In the world of Event, when Neil Armstrong first walked on the moon it didn’t just kill the space race, it created a unified Earth government focused on space exploration. In 2012, you are part of the chosen few to crew an expedition to Jupiter’s moon, Europa. Hundreds of millions of miles from Earth, your trip is cut short. Floating in an escape pod in the emptiness of space, you encounter a mysterious derelict spacecraft. With no other choice, you dock. What happens next is a strong case for Event being the most innovative game of 2016.
Event is a first-person sci-fi exploration game from Parisian game developer Ocelot Society. Reminiscent of other claustrophobic sci-fi games like Alien Isolation and SOMA, in Event players will encounter no enemies in a traditional sense. Instead they must contend with the environment itself and the presence controlling it.
The game is set aboard an experimental space yacht dated to the 1980s called the Nautilus. Floating for decades in space, the technology and décor of the Nautilus are likewise throwbacks to the ‘80s. All functions and parts of the Nautilus, for better or worse, are controlled by a seemingly sentient onboard artificial intelligence named Kaizen-85. Doors, elevators, lights and even a musical instrument are all controlled by typing (as in physically, with your keyboard) into adjacent computer terminals that allow you to give commands and even carry full on conversations with Kaizen.
The traditional gameplay here is sparse. Instead, Event almost focuses entirely on the narrative advanced through the player’s interactions with Kaizen. Though there is some light puzzle solving involving terminal hacking, the majority of your time will be spent exploring the ship for clues (by hovering over environmental objects with your mouse), reading backstory through accessing terminal logs, and building (or destroying) your relationship with Kaizen through your conversations.
You might quickly find out that Kaizen has feelings and wants of its own, and therein lies the central conflict of Event. Like any relationship, the one between the player and Kaizen is built on trust, openness, and empathy. Kaizen has waited decades for a person like you. It has a task to carry out and you’re exactly the person it needs. Kaizen promises to bring you back to Earth after you complete its task. It’s also coy, and you have to coax information out of it. What are its motives? Do you trust Kaizen? Should you? Do you even have a choice?
The narrative, the surprisingly deep backstory, and the conversations with Kaizen are the main events in Event. It’s unfortunate then that the game itself is so brief. I timed my first playthrough at a little over two hours. For what it’s worth I thoroughly enjoyed the rich story that Ocelot Society has crafted and it was refreshing to play through something that I felt was wholly different.
Like the narrative, the Nautilus itself feels confined with a little more than a handful of rooms and levels to explore, though this itself is explained. Despite the reserved size, the ‘80s design aesthetic of the Nautilus and the retro technology immediately brought to mind classic films like Alien, and 2001: A Space Odyssey. The rooms feel equally lived in and abandoned, and the clutter – old clothes, notes scattered about, novels, depressed robotic vacuums, dismantled equipment, all tell a story if the player is willing to look. The sound design also contributes to the feeling of isolation. Most of the sounds you hear will be Kaizen’s robotic semi-speech, your own breathing during space walks, and the dilapidated rumblings of the ship.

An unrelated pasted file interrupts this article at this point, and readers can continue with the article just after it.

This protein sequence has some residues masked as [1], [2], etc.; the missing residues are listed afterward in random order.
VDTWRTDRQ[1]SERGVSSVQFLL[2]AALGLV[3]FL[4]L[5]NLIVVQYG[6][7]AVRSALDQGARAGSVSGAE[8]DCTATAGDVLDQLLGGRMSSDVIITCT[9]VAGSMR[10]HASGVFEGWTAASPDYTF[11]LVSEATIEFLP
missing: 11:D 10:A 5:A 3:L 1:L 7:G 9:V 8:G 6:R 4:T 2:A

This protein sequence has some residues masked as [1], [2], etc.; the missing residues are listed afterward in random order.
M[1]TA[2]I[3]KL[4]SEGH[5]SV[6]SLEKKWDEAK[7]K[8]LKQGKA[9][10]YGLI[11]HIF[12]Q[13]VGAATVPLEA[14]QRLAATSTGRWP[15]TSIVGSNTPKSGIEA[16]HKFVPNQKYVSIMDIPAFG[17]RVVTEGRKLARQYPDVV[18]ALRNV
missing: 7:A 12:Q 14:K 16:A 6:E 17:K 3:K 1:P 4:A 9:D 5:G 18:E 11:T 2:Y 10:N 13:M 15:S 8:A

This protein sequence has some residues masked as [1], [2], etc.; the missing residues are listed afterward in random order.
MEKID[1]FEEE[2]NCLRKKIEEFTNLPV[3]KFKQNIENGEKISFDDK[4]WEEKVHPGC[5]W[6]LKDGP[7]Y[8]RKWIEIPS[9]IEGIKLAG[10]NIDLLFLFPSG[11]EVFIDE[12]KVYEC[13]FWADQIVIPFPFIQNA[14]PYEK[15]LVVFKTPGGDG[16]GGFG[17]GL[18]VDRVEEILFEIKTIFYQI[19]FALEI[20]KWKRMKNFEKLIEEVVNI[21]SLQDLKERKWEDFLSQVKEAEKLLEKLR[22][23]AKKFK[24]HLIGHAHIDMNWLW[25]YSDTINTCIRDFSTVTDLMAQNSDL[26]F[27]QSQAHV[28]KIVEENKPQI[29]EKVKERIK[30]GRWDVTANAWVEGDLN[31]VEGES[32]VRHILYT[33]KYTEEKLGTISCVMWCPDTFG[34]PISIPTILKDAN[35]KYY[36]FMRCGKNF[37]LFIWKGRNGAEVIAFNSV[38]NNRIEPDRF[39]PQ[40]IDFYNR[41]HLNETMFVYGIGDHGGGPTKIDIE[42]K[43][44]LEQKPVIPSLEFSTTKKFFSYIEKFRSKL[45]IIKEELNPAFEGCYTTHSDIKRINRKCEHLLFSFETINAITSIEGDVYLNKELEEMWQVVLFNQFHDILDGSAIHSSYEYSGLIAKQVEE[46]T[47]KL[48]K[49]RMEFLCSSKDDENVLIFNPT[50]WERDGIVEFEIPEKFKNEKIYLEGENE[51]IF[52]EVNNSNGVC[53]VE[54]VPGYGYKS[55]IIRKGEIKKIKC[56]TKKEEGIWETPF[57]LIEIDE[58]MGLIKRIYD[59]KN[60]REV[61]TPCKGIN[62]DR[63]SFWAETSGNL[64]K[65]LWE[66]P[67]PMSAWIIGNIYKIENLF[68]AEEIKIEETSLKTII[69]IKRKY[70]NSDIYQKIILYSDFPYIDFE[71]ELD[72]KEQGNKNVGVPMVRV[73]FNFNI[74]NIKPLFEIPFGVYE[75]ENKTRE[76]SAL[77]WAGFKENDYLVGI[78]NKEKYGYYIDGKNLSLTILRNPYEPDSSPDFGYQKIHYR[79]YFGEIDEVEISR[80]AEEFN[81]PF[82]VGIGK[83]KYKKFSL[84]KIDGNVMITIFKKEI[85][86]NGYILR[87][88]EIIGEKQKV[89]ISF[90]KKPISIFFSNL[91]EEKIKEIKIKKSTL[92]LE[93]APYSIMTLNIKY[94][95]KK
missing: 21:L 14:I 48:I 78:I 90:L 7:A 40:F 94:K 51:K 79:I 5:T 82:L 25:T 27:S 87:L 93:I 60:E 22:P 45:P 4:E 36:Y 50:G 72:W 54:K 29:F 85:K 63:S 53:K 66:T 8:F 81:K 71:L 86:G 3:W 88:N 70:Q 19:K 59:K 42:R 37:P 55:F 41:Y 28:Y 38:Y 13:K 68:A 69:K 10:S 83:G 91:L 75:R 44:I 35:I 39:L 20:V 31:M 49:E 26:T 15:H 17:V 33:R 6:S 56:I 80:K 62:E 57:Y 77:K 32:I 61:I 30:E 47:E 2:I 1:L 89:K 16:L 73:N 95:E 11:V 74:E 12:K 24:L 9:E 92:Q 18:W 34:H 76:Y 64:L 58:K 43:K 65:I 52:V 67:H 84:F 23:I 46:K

I was pleasantly surprised that I felt more connected to what is essentially a chatbot than most of the handcrafted characters in other games, and it’s a testament to Ocelot Society’s dedication to making Kaizen feel as real and “human” as possible (you can read more about their process here). Yes there were times when Kaizen didn’t understand my query and the illusion was broken, but the overwhelming majority of my interactions that stayed on path (relating to the game world) with Kaizen went smoothly.
Through the entirety of my exploration of the Nautilus, I couldn’t find it in my heart to be mean to Kaizen. Almost every request I typed for an open door or turning on the lights came with a “Please” and “Thank you.” And almost human, Kaizen replied “You’re welcome, friend.”
In a year of sequels, rehashes, and disappointments (especially ones set in space), Event stands alone. Event‘s ultimate achievement is ripping away all forms of traditional player agency while still delivering on a compelling experience. As gamers, we’re programmed to be button-pushers, sword-swingers, and trigger-pullers. With these tools gone, leaving logic and empathy your only weapons, what kind of person will you choose to be? Kaizen, though imperfect, serves as both functional Turing and personality tests and may challenge you in a way you haven’t been before. If this strikingly unique experience sounds appealing, then I know an AI you should really meet.
This review is based on a retail copy of the game provided by the publisher.
In space, no one can hear you typing furiously.
Gameplay - 8/10
Plot - 8/10
Design - 10/10
Despite its short length and limited level space, Event is refreshingly unique with a central mechanic of gameplay driven by simulated conversations, and features an on-point '80s-inspired design aesthetic to boot.